- Category: Love and Relationship Readings
- Last Updated on October 01, 2014
- Written by admin
Happiness is defined as … good fortune, a state of well-being, a pleasurable experience.How do we get there? Well, happiness is a choice.
Happiness can be contagious. When we express it, others can’t seem to help but jump on the happiness train. They want some of what we’ve got.
There are people who just seem to view life as a playground, a wonderland of experiences, and an expression of what their souls are. There are also some people who, depending on the situations and occurrences in their lives, will “get happy” for a while, and then revert back to waiting for the next experience. Then there are those who seem to struggle with finding much to be happy about.
Happiness, for those who seem to shine their happiness like a beacon in the fog, is an innate “knowing,” that regardless of the situation they are in, they will find good and blessing in there somewhere. These people are aware of an intuitive state of mind and that their happiness is what they choose to make. It does not come from an outside place or source. They have learned it is not beneficial to dwell on the “lower vibrational” emotions, such as anger, fear, judgement, guilt, shame, apathy and grief.
They will feel the experience and find a way to move on. They know sadness or frustration are emotions that do not need to stay and linger. Feel it once and then let it go. Learn the lesson, pass the grade and move on to the next experience.
Their secret? Gratitude. They have learned to be grateful for the smallest things. These souls may live in a mansion, but they are grateful for waking up to see the dew on the grass, hear their children’s laughter, or perhaps simply turning on the tap and enjoying the running water. Happiness is an offshoot of gratitude. When we are grateful for the little things, the universe brings us more to be grateful for. If we develop a mantra of being grateful… in all things, for all things, at all times, we encourage our personality to rise to a higher vibration.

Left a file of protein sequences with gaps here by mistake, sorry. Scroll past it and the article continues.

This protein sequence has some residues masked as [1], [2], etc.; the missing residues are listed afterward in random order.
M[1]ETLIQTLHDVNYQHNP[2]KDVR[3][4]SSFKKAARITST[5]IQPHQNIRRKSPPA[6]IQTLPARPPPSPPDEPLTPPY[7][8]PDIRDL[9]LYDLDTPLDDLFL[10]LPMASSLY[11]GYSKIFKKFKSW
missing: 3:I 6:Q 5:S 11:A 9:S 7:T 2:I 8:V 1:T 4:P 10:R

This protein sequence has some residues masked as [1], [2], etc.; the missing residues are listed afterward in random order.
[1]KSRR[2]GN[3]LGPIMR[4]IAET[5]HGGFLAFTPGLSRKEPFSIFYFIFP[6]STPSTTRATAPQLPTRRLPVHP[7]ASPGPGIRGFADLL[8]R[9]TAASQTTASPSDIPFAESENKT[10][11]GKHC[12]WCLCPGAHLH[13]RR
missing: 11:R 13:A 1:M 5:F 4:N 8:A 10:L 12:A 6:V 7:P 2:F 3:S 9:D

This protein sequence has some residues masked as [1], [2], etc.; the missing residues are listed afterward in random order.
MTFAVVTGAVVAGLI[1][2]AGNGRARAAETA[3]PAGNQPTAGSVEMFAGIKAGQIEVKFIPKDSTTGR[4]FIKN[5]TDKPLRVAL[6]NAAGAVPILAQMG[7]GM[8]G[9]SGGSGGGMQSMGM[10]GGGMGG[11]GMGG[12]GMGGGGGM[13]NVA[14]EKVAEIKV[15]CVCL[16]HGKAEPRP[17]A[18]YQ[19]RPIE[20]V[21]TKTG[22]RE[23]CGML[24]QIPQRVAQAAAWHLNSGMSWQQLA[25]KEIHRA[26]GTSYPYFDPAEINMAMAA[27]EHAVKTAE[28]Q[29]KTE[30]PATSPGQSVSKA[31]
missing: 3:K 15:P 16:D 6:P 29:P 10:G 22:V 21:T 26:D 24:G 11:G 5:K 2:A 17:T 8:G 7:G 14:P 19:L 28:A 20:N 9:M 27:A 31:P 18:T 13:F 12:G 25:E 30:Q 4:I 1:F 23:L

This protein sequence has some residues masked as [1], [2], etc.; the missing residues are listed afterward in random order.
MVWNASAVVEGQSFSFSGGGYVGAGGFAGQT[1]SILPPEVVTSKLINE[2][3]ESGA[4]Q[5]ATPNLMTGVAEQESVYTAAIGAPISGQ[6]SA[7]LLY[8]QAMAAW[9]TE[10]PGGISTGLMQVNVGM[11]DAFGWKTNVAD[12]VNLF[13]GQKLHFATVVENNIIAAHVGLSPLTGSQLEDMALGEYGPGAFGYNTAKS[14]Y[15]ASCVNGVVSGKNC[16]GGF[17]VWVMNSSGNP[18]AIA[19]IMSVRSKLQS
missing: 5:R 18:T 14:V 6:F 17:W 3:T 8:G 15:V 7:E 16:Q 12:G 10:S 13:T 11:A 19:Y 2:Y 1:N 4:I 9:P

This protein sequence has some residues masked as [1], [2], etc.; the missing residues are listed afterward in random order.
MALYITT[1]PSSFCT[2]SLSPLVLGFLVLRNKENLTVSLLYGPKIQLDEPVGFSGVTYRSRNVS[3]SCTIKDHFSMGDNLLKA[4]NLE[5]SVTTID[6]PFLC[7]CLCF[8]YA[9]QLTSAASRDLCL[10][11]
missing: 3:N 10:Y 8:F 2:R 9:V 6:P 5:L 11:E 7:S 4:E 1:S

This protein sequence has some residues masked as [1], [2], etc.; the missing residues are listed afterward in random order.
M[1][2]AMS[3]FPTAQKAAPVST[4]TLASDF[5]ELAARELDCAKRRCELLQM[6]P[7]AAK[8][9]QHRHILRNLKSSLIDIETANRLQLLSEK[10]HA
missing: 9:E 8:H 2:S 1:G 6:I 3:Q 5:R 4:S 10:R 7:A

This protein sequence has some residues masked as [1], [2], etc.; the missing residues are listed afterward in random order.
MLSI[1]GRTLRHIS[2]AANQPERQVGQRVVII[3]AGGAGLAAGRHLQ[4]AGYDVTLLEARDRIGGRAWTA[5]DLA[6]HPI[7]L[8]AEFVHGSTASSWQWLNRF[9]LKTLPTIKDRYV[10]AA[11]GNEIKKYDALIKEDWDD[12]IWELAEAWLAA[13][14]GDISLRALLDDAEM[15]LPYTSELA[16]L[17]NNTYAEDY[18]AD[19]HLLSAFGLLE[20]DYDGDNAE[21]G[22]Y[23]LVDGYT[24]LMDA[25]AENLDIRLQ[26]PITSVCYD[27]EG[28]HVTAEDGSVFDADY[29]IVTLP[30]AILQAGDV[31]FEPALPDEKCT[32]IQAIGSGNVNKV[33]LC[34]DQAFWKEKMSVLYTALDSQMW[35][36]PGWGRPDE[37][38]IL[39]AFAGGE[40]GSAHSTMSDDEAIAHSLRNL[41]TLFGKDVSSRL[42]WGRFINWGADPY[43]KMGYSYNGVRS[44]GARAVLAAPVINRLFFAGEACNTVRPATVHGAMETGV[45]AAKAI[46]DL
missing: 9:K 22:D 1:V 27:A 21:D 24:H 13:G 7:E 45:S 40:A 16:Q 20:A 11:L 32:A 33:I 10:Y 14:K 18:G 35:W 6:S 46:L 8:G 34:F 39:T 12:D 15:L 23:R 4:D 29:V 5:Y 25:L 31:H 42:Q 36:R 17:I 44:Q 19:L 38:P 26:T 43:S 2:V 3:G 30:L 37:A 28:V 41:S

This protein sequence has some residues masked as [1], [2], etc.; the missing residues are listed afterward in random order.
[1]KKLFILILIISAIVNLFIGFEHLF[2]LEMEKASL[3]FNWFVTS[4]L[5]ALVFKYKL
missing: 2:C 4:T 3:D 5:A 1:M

Those who sporadically find happiness are people who wish for something or someone, to come along and bring them happiness. When that happens, they “get happy”. At least for a while. These are the people who are waiting for a “better job,” a “new car,” or a “significant other” to make them happy. Once these things come along, they are feeling better about their lives. Life is great. Until they discover the job isn’t quite what they had imagined. The new car, well, thank goodness, is still under warranty. And the significant other? Love and companionship do not come with a user manual. We need to learn to find the perfection among the imperfections.
If we are inclined to stay in the angry, sad, blaming places, it is like having a heavy wet blanket thrown over us. We find it is hard to breathe and hard to think about something other than the heavy wet blanket. Why me, we ask.
The Grizzly Bear Story
There is a story of a fellow who wanted to take his family on a vacation. They had been planning this trip for many months. The children were involved; they planned all the venues they would stop at along the way, meals they would enjoy. The day before the trip everyone took part in loading the family car with suitcases, toys, coolers with snacks and drinks for the long drive ahead. The morning of the trip everyone was up bright and early. Finally the day had arrived!! They stopped for breakfast and began the journey down the highway. The kids were playing games, mom would play “I spy” with them for a while. Dad was concentrating on keeping his eyes on the road and getting them there in one piece.